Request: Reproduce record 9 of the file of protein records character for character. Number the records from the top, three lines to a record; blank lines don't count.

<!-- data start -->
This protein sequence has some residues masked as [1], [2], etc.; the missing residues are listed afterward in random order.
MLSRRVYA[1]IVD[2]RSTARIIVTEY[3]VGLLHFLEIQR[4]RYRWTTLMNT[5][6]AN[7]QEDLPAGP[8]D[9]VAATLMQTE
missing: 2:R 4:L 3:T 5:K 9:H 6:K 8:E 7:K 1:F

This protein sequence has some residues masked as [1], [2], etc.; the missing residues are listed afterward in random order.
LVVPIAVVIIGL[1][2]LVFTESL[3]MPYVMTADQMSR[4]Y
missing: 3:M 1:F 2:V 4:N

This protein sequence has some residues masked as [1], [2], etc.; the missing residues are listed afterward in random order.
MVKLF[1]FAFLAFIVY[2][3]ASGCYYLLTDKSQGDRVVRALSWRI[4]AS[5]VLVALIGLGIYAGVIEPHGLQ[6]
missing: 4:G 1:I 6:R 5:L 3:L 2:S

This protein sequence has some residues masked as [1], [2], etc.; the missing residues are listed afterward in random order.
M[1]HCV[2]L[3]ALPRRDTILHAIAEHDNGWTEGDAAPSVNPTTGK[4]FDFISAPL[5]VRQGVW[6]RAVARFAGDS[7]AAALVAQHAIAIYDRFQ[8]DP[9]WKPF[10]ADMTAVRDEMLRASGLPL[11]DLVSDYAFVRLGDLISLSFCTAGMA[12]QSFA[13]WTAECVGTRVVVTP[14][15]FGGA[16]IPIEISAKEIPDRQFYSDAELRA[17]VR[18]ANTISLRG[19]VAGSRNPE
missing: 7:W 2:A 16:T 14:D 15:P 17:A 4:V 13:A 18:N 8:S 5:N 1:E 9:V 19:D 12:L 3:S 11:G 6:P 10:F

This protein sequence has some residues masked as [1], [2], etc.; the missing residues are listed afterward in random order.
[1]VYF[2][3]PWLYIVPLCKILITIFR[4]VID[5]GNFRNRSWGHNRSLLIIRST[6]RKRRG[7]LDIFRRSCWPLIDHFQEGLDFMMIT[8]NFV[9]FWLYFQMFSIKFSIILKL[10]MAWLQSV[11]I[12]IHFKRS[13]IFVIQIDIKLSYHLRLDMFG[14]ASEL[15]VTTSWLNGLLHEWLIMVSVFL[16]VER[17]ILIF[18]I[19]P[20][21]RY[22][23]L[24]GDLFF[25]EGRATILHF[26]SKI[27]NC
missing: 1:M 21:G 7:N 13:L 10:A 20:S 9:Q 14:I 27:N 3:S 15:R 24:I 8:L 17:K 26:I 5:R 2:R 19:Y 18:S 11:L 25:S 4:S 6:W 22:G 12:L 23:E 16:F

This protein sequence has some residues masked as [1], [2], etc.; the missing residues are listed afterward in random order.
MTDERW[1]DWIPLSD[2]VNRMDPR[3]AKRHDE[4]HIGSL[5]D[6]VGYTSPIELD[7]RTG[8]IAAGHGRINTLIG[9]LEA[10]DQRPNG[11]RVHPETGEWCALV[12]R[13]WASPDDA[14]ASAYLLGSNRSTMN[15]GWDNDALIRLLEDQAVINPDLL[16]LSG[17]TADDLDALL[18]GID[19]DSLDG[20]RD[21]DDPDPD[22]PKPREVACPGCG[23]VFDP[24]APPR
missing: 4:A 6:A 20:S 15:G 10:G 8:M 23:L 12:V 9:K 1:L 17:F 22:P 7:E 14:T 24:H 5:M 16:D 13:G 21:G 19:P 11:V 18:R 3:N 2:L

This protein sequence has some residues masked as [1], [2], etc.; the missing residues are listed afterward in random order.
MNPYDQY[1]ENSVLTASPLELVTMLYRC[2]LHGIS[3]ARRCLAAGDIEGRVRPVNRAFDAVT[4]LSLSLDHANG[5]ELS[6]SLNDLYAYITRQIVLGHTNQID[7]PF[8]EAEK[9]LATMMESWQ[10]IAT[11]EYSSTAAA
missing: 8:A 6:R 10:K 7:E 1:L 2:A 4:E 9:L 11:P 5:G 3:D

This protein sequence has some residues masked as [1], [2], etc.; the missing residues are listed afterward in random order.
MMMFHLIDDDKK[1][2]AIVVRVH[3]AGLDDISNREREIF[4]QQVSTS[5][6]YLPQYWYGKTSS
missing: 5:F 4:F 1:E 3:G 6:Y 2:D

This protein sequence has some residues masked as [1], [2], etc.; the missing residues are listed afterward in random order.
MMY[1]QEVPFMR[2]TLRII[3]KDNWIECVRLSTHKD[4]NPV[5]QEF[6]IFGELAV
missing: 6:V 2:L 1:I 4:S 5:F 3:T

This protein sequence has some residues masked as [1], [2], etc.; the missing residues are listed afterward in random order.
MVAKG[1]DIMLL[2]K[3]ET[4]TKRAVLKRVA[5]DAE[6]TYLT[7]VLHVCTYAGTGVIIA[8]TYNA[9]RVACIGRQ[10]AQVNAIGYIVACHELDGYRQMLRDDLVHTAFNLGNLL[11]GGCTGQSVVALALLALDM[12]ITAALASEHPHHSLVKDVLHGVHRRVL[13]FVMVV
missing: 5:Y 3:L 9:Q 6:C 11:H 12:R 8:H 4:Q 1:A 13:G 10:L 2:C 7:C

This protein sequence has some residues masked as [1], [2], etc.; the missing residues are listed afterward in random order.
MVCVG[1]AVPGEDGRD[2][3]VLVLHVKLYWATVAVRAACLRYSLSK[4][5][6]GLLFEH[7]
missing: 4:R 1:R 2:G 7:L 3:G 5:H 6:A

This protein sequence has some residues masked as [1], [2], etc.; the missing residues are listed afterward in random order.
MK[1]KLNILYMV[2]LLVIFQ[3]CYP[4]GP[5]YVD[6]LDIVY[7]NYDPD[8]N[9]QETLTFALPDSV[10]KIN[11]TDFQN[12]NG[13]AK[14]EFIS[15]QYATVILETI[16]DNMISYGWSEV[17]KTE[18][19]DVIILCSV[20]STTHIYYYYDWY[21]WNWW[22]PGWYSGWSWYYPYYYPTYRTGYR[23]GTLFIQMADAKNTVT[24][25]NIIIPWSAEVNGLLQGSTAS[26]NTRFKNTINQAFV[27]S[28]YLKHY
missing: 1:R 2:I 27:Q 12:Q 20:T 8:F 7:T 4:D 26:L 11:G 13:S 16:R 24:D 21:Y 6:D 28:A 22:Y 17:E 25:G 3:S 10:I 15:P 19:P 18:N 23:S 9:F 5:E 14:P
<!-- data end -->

This protein sequence has some residues masked as [1], [2], etc.; the missing residues are listed afterward in random order.
MMY[1]QEVPFMR[2]TLRII[3]KDNWIECVRLSTHKD[4]NPV[5]QEF[6]IFGELAV
missing: 6:V 2:L 1:I 4:S 5:F 3:T